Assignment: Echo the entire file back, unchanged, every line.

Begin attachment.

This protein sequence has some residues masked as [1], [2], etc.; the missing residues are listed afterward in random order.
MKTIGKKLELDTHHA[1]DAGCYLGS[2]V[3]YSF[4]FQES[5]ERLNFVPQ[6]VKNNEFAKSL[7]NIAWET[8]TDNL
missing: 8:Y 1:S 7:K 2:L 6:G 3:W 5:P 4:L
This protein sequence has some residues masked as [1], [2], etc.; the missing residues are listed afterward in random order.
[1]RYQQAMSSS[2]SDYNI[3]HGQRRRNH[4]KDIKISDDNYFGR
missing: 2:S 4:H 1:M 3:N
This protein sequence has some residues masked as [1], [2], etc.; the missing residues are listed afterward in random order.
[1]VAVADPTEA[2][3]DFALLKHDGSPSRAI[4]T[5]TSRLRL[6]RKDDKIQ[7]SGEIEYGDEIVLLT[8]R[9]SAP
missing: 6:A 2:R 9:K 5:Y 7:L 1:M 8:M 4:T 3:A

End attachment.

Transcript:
This protein sequence has some residues masked as [1], [2], etc.; the missing residues are listed afterward in random order.
MKTIGKKLELDTHHA[1]DAGCYLGS[2]V[3]YSF[4]FQES[5]ERLNFVPQ[6]VKNNEFAKSL[7]NIAWET[8]TDNL
missing: 8:Y 1:S 7:K 2:L 6:G 3:W 5:P 4:L
This protein sequence has some residues masked as [1], [2], etc.; the missing residues are listed afterward in random order.
[1]RYQQAMSSS[2]SDYNI[3]HGQRRRNH[4]KDIKISDDNYFGR
missing: 2:S 4:H 1:M 3:N
This protein sequence has some residues masked as [1], [2], etc.; the missing residues are listed afterward in random order.
[1]VAVADPTEA[2][3]DFALLKHDGSPSRAI[4]T[5]TSRLRL[6]RKDDKIQ[7]SGEIEYGDEIVLLT[8]R[9]SAP
missing: 6:A 2:R 9:K 5:Y 7:L 1:M 8:M 4:T 3:A